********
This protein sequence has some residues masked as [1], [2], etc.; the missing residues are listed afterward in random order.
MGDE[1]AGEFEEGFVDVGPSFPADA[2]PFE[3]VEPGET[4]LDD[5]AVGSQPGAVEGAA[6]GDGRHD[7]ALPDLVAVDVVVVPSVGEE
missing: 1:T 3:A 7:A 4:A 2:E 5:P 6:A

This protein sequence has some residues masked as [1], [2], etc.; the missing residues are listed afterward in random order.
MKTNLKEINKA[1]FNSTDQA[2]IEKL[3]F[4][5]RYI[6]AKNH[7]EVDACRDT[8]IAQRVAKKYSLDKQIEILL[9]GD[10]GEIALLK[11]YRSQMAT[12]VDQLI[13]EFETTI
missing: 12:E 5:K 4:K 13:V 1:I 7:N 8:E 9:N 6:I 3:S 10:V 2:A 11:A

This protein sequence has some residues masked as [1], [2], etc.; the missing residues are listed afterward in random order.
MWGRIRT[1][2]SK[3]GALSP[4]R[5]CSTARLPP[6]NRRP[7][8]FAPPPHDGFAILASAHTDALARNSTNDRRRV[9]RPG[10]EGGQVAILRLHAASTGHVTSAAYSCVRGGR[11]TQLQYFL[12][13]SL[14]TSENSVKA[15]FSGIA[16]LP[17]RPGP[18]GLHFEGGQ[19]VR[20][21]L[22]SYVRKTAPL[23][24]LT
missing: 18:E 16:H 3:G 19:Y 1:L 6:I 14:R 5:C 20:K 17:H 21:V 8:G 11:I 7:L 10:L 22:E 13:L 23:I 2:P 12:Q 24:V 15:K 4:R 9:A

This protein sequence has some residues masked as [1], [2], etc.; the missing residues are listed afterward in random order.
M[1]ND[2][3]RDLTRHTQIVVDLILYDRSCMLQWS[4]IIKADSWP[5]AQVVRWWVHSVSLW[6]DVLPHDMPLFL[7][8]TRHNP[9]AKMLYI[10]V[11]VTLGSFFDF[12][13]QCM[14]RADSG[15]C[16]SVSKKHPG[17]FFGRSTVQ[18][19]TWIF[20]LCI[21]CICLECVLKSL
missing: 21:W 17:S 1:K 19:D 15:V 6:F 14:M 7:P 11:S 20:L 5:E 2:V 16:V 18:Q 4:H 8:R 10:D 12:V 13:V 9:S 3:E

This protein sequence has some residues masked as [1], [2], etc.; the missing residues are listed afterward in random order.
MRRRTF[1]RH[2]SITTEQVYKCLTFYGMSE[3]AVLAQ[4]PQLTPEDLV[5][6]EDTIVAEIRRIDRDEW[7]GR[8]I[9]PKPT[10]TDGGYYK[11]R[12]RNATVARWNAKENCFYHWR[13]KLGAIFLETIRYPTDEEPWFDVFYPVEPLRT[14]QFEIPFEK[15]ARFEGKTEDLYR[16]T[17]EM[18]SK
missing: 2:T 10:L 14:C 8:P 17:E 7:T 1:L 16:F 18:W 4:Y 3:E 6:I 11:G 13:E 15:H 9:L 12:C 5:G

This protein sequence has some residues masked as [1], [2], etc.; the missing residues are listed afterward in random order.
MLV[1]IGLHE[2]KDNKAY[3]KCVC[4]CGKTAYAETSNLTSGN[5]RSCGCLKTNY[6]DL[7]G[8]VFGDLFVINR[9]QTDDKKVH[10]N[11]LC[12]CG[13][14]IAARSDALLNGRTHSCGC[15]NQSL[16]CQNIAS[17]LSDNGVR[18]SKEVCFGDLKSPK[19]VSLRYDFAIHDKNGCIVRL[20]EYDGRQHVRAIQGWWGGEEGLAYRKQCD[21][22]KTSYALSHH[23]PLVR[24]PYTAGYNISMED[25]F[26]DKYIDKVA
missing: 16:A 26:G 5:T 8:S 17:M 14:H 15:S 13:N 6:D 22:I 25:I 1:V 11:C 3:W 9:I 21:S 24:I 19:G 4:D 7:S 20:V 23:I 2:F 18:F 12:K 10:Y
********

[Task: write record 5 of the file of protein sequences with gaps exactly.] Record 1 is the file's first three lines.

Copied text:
This protein sequence has some residues masked as [1], [2], etc.; the missing residues are listed afterward in random order.
MRRRTF[1]RH[2]SITTEQVYKCLTFYGMSE[3]AVLAQ[4]PQLTPEDLV[5][6]EDTIVAEIRRIDRDEW[7]GR[8]I[9]PKPT[10]TDGGYYK[11]R[12]RNATVARWNAKENCFYHWR[13]KLGAIFLETIRYPTDEEPWFDVFYPVEPLRT[14]QFEIPFEK[15]ARFEGKTEDLYR[16]T[17]EM[18]SK
missing: 2:T 10:L 14:C 8:P 17:E 7:T 1:L 16:F 18:W 4:Y 3:E 6:I 11:G 13:E 15:H 9:L 12:C 5:G